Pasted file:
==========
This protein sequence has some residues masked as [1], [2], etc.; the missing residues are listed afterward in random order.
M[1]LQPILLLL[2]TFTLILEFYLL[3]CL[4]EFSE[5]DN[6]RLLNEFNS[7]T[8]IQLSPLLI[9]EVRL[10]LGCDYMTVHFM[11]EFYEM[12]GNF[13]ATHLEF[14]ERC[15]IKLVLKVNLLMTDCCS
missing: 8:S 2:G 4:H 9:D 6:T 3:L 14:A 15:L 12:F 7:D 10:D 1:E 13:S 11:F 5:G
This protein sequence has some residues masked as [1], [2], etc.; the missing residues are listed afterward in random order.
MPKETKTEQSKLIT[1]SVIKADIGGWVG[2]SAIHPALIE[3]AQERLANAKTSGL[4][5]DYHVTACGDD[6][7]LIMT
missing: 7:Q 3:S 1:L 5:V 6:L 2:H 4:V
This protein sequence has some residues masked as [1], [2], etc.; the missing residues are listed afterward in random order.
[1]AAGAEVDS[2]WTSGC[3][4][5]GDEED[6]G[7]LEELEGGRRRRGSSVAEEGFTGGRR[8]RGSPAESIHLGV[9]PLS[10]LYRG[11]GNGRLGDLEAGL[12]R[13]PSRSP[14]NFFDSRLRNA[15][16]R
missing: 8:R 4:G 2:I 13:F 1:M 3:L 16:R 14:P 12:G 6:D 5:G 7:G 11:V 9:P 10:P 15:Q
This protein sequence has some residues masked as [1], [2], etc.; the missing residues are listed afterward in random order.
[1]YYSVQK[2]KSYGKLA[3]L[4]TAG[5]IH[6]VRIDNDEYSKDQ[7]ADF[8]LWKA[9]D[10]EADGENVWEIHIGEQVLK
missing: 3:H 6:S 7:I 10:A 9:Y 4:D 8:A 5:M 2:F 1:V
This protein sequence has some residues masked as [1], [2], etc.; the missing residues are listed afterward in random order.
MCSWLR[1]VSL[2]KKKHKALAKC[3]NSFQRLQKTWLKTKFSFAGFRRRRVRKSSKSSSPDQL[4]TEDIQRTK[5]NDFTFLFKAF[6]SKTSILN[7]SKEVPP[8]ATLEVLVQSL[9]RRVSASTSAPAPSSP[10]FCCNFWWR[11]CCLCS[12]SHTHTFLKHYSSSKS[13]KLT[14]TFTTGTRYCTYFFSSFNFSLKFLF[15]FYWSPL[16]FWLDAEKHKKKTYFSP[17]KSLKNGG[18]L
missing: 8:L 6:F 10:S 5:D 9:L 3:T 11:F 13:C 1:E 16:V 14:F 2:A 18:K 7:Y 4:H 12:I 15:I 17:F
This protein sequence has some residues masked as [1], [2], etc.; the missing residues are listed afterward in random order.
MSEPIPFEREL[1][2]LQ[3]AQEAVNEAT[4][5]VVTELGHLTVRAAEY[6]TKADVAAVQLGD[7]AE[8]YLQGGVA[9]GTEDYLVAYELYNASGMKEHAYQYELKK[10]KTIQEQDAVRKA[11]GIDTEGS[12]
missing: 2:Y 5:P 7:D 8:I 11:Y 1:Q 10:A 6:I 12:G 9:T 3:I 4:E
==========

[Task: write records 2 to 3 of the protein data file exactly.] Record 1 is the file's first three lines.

This protein sequence has some residues masked as [1], [2], etc.; the missing residues are listed afterward in random order.
MPKETKTEQSKLIT[1]SVIKADIGGWVG[2]SAIHPALIE[3]AQERLANAKTSGL[4][5]DYHVTACGDD[6][7]LIMT
missing: 7:Q 3:S 1:L 5:V 6:L 2:H 4:V
This protein sequence has some residues masked as [1], [2], etc.; the missing residues are listed afterward in random order.
[1]AAGAEVDS[2]WTSGC[3][4][5]GDEED[6]G[7]LEELEGGRRRRGSSVAEEGFTGGRR[8]RGSPAESIHLGV[9]PLS[10]LYRG[11]GNGRLGDLEAGL[12]R[13]PSRSP[14]NFFDSRLRNA[15][16]R
missing: 8:R 4:G 2:I 13:F 1:M 3:L 16:R 14:P 12:G 6:D 5:G 7:G 11:V 9:P 10:P 15:Q